Trump showed how to speak truth on immigration; Now which GOP candidate will do the same on race?

In his August 17 monologue, Rush Limbaugh discussed Trump's spot-on immigration plan extensively, a plan that incorporates all three of the main points I summarized in my August 5 article, “Hard Truth for the GOP from its Base.” I can’t and don’t claim Trump got his plan from me -- any marginally thoughtful political observer not paralyzed by total dependence on corporate money can see America’s desperate need to halt illegal immigration and cauterize the risk of its recurrence. Not only did Rush praise the Trump plan, but -- at least as important -- pointed out, citing serious polling evidence, that Trump’s immigration proposal resonates loud and clear with the overwhelming majority of the US electorate (not just with Republicans and conservatives), and that any major Republican candidate who had timely addressed immigration as Trump has would be leading the field now by a wide margin.

Check out Rush’s monologue. It should be mandatory reading for anyone interested in the future well being of America. And forgive my pointing out that the same message can be found in my now two week old article.

The next major issue/opportunity that the mainstream Republican field is preparing to fumble through pusillanimous silence and lack of vision is the "black lives matter" fraud.

Expect the Democrat perpetrators of the Left’s latest despicable falsehood -- that America and its police are racist -- to soon start interrupting Republican candidates, as they already have Bernie Sanders. And to demand that the Republicans grovel and apologize too, as Sanders has. Recalling the debate, Scott Walker, ill-advised and politically tone deaf, has already shown how not to handle this issue: Asked what he would say to those who claim blacks are victims of racist police, Walker mumbled something PC about the need for thorough training and imposing consequences on bad cops. Thus, giving credence to the lie. I doubt that the cops of America and their families thank Walker for those remarks.

What Walker should have said, and what any Republican interested in winning the presidency should say to the thugs themselves, or to anyone who brings up their libels, is something like this:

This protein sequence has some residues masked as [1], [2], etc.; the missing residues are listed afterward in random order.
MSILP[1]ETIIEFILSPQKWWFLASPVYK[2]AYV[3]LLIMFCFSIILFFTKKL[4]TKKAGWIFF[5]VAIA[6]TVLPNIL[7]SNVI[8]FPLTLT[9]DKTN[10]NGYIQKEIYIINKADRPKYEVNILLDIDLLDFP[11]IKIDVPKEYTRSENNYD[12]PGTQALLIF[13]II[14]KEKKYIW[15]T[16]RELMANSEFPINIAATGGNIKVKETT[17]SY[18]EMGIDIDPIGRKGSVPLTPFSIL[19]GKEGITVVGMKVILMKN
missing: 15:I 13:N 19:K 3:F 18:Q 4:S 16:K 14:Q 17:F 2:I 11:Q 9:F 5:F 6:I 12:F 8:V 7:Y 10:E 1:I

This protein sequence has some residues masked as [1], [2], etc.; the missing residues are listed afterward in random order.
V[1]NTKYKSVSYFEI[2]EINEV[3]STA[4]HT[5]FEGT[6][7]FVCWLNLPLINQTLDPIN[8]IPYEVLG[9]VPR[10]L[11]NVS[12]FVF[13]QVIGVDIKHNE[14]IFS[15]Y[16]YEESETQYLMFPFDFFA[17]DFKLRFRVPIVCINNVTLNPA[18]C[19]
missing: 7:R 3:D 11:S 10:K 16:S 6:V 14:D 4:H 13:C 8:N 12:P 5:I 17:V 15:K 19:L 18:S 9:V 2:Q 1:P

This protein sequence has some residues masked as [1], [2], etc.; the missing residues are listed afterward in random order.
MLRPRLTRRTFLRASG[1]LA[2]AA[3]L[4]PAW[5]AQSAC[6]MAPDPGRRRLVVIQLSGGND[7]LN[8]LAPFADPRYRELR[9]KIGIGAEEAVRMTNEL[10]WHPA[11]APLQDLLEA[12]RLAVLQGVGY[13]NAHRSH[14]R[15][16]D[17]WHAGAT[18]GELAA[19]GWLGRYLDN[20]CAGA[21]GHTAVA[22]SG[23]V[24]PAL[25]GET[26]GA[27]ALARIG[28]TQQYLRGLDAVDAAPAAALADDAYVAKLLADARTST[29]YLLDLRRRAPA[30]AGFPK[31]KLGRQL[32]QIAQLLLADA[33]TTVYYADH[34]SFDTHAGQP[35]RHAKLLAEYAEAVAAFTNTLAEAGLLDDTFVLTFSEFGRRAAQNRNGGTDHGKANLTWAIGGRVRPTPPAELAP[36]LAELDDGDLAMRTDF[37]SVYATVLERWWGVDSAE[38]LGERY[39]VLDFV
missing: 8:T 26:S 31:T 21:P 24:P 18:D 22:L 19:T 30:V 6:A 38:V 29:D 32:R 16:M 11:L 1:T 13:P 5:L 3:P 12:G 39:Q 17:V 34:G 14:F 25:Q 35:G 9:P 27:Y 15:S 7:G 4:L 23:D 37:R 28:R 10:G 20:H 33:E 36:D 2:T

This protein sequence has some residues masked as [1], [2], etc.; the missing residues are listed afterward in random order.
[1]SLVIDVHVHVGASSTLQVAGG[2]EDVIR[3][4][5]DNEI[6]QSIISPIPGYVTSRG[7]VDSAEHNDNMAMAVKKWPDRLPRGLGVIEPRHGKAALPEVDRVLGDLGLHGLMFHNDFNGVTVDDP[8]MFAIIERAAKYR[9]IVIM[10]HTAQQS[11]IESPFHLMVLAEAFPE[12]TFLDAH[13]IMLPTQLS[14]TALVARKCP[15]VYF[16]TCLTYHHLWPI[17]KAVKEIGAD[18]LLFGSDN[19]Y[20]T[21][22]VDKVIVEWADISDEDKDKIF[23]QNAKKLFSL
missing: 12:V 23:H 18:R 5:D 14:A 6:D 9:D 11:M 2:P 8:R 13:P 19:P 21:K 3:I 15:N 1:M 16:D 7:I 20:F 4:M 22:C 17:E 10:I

"I've got news for you buddy/Ma’am: This is the least racist nation in history and so are its police. America is the best place on the planet to be a black person or to be any minority. The overwhelming majority of Americans, and their police, have been struggling for decades to treat everyone fairly and justly. To call this nation, its people or its police racists is a damned lie."

These sentences, if any Republican had the vision and courage to utter them, would be remembered to great good consequence. The vast majority of Americans feel in their gut they are not only true, but the heart of the matter. About 80% of the electorate would breathe a collective sigh of relief to hear someone at last stand up for the truth.

Once that core message had been delivered, the candidate could add whatever he/she wants about how the problem facing American blacks is not racism, which is a politically motivated lie, but that the problem includes the destruction of the black family, children growing up without fathers, and low wages and no jobs for black youth, at least in part because of out-of-control illegal immigration, all deliberately engineered by the Democratic Party to create dependency and buy black votes.

If one of the major Republican candidates showed some courage on this issue, the electoral bounce could approach or exceed Trump’s on illegal immigration.

The Democrats have laid two electoral weapons in front of the Republican field, in plain sight. Either of them could have been grasped and wielded to enormous electoral effect: Illegal immigration and the "America is Racist" libel.

So far the Republican field, through silence, diffidence, and just plain bad judgment, has botched the first one. For that it got Trump. What will it get when it botches the second?

It is amazing how powerful truth, widely perceived but almost never acknowledged, can be when finally it slips from the mouth of a political leader. If this Republican field has not learned that from its recent humiliation by Donald Trump on immigration, then perhaps, after all, they are unteachable.